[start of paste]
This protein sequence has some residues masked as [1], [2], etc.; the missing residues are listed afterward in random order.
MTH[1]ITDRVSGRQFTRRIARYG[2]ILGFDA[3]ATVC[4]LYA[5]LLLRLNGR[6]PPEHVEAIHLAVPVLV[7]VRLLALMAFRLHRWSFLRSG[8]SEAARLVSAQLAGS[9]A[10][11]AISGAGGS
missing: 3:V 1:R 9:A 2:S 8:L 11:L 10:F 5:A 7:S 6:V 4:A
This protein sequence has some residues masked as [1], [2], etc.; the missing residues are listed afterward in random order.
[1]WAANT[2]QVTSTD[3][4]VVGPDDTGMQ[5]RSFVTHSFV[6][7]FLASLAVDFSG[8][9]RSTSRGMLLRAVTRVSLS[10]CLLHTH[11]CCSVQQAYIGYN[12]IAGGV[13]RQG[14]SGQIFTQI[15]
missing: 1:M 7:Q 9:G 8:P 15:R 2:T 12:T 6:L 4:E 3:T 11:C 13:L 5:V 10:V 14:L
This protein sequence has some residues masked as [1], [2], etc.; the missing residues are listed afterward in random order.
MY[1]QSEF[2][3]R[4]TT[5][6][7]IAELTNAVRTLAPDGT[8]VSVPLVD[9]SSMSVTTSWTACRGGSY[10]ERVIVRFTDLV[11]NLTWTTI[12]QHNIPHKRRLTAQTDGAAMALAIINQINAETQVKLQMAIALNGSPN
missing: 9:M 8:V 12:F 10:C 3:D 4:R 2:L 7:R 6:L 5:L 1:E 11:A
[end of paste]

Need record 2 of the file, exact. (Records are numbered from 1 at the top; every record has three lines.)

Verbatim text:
This protein sequence has some residues masked as [1], [2], etc.; the missing residues are listed afterward in random order.
[1]WAANT[2]QVTSTD[3][4]VVGPDDTGMQ[5]RSFVTHSFV[6][7]FLASLAVDFSG[8][9]RSTSRGMLLRAVTRVSLS[10]CLLHTH[11]CCSVQQAYIGYN[12]IAGGV[13]RQG[14]SGQIFTQI[15]
missing: 1:M 7:Q 9:G 8:P 15:R 2:T 12:T 6:L 4:E 3:T 11:C 13:L 5:V 10:V 14:L